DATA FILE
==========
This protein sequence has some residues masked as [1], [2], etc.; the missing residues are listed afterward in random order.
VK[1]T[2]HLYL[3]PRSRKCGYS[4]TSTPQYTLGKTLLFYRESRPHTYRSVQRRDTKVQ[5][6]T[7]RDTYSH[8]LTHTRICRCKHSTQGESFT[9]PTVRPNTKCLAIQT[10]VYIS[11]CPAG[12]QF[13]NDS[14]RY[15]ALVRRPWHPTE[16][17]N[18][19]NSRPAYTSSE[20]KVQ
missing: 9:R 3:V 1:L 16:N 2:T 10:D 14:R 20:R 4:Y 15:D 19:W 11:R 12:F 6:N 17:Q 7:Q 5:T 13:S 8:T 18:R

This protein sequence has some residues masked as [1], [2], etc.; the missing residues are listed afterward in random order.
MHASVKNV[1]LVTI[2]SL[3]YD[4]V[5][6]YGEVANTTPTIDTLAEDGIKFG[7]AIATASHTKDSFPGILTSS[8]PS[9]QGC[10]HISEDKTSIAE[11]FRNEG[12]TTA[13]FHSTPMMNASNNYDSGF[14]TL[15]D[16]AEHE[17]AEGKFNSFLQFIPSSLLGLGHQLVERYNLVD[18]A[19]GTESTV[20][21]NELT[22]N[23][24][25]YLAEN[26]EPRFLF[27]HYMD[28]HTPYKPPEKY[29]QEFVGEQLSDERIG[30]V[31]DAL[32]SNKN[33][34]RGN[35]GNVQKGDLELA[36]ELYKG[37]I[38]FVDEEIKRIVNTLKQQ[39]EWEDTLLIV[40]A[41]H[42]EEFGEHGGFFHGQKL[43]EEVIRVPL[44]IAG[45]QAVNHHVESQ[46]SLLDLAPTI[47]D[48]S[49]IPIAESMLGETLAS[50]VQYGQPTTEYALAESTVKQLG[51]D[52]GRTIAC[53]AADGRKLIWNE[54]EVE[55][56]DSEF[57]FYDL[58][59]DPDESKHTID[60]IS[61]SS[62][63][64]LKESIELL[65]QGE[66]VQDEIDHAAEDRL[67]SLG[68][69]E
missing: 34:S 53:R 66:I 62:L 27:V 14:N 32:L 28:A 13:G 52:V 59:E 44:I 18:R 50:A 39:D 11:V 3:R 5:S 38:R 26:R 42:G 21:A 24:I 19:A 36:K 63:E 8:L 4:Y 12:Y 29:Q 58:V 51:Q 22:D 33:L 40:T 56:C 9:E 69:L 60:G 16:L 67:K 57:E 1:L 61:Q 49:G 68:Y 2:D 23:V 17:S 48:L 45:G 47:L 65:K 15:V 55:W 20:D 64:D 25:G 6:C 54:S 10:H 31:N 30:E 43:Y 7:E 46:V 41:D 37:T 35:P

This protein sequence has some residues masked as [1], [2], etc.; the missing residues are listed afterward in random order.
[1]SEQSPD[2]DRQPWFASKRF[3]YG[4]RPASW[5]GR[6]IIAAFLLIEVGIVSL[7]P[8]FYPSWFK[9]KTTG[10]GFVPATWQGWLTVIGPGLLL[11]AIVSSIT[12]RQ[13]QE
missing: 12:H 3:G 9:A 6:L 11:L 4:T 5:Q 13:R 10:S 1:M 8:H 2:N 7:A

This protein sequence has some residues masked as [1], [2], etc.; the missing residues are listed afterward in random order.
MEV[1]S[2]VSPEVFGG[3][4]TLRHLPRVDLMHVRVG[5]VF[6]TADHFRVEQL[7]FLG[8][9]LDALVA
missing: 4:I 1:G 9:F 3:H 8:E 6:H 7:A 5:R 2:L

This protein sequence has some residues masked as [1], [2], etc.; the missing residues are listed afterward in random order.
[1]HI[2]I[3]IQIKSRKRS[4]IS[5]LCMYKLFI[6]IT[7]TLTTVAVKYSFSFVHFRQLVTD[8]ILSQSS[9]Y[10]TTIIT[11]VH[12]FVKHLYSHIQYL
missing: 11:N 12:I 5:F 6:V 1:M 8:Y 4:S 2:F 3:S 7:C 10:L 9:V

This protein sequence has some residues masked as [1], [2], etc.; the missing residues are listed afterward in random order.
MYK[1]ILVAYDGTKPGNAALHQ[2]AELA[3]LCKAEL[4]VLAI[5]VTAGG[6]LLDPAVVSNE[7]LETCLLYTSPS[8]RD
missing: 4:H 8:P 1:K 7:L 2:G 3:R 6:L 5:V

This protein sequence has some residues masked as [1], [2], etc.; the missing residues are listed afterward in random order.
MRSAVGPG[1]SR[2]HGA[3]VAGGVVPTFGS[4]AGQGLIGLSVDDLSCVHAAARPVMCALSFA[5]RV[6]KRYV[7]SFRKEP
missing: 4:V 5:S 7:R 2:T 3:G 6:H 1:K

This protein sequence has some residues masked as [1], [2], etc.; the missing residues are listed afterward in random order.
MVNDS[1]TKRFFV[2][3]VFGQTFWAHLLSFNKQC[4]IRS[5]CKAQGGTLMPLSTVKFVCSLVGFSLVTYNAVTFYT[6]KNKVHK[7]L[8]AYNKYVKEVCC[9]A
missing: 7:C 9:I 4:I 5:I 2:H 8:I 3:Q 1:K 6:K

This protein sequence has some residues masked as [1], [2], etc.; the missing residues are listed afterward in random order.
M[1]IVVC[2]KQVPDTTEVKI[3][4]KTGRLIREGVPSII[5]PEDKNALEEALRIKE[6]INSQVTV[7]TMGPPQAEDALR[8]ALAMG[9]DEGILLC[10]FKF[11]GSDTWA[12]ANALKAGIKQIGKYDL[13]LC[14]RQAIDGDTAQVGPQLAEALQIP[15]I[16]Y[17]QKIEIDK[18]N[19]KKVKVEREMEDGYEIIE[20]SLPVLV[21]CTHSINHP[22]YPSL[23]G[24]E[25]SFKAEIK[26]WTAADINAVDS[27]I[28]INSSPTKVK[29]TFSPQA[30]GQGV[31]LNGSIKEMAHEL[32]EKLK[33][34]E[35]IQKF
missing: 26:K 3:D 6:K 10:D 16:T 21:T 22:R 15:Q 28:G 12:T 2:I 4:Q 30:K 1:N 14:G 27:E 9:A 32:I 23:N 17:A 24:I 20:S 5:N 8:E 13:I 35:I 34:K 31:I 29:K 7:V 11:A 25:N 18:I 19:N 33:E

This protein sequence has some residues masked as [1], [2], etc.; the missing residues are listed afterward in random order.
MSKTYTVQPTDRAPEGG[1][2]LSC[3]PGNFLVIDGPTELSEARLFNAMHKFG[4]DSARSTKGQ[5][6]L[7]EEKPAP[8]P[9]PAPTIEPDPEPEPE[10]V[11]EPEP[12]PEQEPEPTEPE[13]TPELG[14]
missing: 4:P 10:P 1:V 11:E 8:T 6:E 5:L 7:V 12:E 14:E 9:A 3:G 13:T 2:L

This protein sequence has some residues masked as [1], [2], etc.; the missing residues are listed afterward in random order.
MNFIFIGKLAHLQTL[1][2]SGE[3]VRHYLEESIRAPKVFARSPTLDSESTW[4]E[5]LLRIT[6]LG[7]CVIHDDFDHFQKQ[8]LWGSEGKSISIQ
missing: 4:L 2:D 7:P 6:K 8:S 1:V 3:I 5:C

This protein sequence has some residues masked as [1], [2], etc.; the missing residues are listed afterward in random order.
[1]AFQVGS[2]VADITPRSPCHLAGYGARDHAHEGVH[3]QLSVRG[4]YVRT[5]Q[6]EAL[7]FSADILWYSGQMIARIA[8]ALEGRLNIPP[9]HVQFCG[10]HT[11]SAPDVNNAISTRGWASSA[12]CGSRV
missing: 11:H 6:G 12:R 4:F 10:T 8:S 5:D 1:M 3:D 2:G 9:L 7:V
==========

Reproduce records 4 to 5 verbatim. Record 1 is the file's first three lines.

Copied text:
This protein sequence has some residues masked as [1], [2], etc.; the missing residues are listed afterward in random order.
MEV[1]S[2]VSPEVFGG[3][4]TLRHLPRVDLMHVRVG[5]VF[6]TADHFRVEQL[7]FLG[8][9]LDALVA
missing: 4:I 1:G 9:F 3:H 8:E 6:H 7:A 5:R 2:L

This protein sequence has some residues masked as [1], [2], etc.; the missing residues are listed afterward in random order.
[1]HI[2]I[3]IQIKSRKRS[4]IS[5]LCMYKLFI[6]IT[7]TLTTVAVKYSFSFVHFRQLVTD[8]ILSQSS[9]Y[10]TTIIT[11]VH[12]FVKHLYSHIQYL
missing: 11:N 12:I 5:F 6:V 1:M 8:Y 4:S 2:F 3:S 7:C 10:L 9:V